(3)
x t _ a v e = 1 4 i = 1 4 x t i , y t _ a v e = 1 4 i = 1 4 y t i , z t _ a v e = 1 4 i = 1 4 z t i ,

where xti, yti, zti are the components of the track displacement assessed in relation to the axis of the reference system of the sensor on the robot’s body. Because of the fact that the speed of the robot during traction analysis had constant values (see: Table 1), the force frequency was also constant. Thus, the vibroisolation rate μ' fluctuated around the same value during each experiment. The values of μ' for given speed values are presented in Table 1 and Fig. 10(a). It turns out that in every case μ'>1. The main factor influencing μ' value is the vibration related to the robot’s movement, i.e. longitudal oscillation. The oscillation of the body is caused by shaking tracks but tracks vibration itself is lower because of the highly adhesive surface.

Fig. 8. The location of the acceleration sensors on the robot during traction analysis

 The location of the acceleration sensors on the robot during traction analysis

On the basis of the measured acceleration, the velocity of the body vibration was determined, and then a Fourier transform was performed in order to represent the signal in the frequency domain. To improve the quality of frequency analysis FlatTop window was used, and to transform the FFT function with the length of 29 was applied. ZoomFFT option was used, which allows for more accurate calculation in the selected low frequency range. The results are shown in Fig. 9, which contains amplitude-frequency characteristics of the vibration velocity of the body in the x, y and z directions. Due to the large number of charts, the characteristics for successive movement speeds have been grouped together and can be distinguished on the basis of the colour shown in the chart legend.

The frequency and amplitude of the main components of vibration velocity signals depend on the speed of the robot. The analysis of the charts shows that most of the vibration energy is concentrated at the frequencies of up to 20 Hz for vibrations in the x direction. The vibration in the other directions is several times smaller. To quantitatively evaluate the vibration in each direction in the band of 0-20 Hz, features in the frequency domain were defined:

(4)
m a x f , v e l   x = max 0  Hz   f    20  Hz v x   b f , m a x f , v e l   y = max 0  Hz   f    20  Hz ( v y   b f ) , m a x f , v e l   z = max 0  Hz   f    20  Hz ( v z   b f ) ,
(5)
r m s f , v e l   x = rms 0  Hz   f    20  Hz v x   b f , r m s f , v e l   y = rms 0  Hz   f    20  Hz ( v y   b f ) , r m s f , v e l   z = rms 0  Hz   f    20  Hz ( v z   b f ) .

Fig. 9. Amplitude-frequency characteristics of the vibration velocity of the robot’s body

 Amplitude-frequency characteristics of the vibration velocity of the robot’s body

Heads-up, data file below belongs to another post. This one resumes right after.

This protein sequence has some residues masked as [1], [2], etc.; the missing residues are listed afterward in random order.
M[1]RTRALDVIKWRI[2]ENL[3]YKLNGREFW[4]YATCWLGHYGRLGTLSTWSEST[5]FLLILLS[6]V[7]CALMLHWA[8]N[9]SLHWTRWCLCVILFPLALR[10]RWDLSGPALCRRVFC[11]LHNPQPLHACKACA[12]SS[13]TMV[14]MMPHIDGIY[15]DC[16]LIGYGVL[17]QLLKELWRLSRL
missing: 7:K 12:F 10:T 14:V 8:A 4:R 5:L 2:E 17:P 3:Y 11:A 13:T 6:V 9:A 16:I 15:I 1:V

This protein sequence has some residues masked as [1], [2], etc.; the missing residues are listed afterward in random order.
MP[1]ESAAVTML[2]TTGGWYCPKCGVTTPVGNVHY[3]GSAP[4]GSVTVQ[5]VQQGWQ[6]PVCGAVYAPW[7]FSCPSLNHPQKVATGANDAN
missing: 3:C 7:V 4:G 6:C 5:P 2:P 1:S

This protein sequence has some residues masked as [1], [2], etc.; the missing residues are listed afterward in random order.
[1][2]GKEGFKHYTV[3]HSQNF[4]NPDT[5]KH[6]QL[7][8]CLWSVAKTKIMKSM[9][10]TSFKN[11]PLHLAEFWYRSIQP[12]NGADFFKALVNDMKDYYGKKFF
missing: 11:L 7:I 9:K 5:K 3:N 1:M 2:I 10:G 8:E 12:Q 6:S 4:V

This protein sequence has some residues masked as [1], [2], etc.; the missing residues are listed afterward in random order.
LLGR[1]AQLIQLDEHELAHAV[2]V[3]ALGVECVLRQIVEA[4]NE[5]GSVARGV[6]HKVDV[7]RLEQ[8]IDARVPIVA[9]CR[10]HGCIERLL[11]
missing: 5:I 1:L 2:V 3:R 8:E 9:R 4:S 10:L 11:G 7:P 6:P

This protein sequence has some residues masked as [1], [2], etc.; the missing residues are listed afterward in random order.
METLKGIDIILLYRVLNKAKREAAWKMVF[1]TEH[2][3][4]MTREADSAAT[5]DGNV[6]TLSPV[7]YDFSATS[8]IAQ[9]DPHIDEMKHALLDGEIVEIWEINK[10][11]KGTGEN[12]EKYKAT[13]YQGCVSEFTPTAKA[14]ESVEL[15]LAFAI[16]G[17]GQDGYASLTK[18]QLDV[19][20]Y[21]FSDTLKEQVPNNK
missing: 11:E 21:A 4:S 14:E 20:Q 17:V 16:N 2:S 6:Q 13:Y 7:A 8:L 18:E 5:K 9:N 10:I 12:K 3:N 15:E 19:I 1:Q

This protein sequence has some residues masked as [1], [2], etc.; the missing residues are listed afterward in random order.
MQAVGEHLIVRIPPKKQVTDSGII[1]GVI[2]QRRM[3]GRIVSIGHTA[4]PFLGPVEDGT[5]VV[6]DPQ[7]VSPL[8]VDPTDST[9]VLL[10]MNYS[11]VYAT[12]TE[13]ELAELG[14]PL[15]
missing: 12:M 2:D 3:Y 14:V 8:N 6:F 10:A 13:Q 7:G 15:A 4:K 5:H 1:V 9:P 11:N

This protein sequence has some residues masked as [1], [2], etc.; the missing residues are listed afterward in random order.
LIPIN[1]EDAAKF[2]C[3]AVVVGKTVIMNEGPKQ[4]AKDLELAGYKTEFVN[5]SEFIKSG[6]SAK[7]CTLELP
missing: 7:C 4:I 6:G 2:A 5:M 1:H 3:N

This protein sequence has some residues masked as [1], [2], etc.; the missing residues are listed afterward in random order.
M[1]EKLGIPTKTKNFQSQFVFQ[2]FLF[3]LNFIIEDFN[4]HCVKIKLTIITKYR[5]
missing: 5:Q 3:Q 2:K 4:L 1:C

a) In the x direction

 Amplitude-frequency characteristics of the vibration velocity of the robot’s body

b) In the y direction

 Amplitude-frequency characteristics of the vibration velocity of the robot’s body

c) In the z direction

These are the maximum and root mean square in the band of 0-20 Hz, where vxbf, vybf, vzbf are vibration velocity of the body in x, y and z directions represented in the frequency domain. The values of these features, for each speed, are presented in the Table 1. and shown in Fig. 10(b) and Fig. 10(c).

From the analysis of the data presented in the Table 1 and Fig. 10 it follows that the greatest vibration occurs for the speeds of 0.09 m/s and 0.105 m/s, which cause the stimulation of the second natural frequency of the system.

Fig. 10. Graphical presentation of the values of vibration parameters for given motion speed values

 Graphical presentation of the values of vibration parameters for given motion speed values

a) Vibroisolation rate μ'

 Graphical presentation of the values of vibration parameters for given motion speed values

b) Maximum in spectrum of velocity in the band 0-20 Hz

 Graphical presentation of the values of vibration parameters for given motion speed values

c) Root mean square of spectrum of velocity in the band 0-20 Hz

Table 1. The values of vibration parameters for given movement speed values

Experiment No.
1
2
3
4
5
6
7
8
Robot’s speed, m/s
0.05
0.06
0.08
0.09
0.105
0.12
0.135
0.15
Frequency, Hz
2.362
3.158
4.210
4.737
5.526
6.316
7.105
7.895
μ '
1.9210
2.1364
2.3298
2.3981
2.4977
2.2194
2.0116
1.8398
m a x f , v e l   x
0.0017
0.0030
0.0051
0.0091
0.0114
0.0052
0.0073
0.0051
m a x f , v e l   y
0.0005
0.0007
0.0012
0.0025
0.0025
0.0029
0.0024
0.0027
m a x f , v e l   z
0.0001
0.0003
0.0004
0.0004
0.0012
0.0008
0.0009
0.0009
r m s f , v e l   x
0.0003
0.0005
0.0009
0.0012
0.0013
0.0011
0.0011
0.0010
r m s f , v e l   y
0.0001
0.0002
0.0003
0.0004
0.0004
0.0005
0.0004
0.0004
r m s f , v e l   z
0.0000
0.0000
0.0001
0.0001
0.0001
0.0001
0.0002
0.0001

5. Conclusions

The article presented the verification research of the crawler inspection robot, which focused on the influence of the robot motion on the vibration of the robot’s body with a camera. The robot can move at any speed with a range of 0.05-0.15 m/s without affecting the safety of the system. However, it has an impact on the quality of the image from the camera. Therefore, in the inspection mode the crawler robot cannot move with the 0.09-0.105 m/s speed range. The suspension vibroisolation rate was also assessed and it oscillates, in real-life conditions, between 1.8398 and 2.4977, as it depends on the speed of the robot’s movement.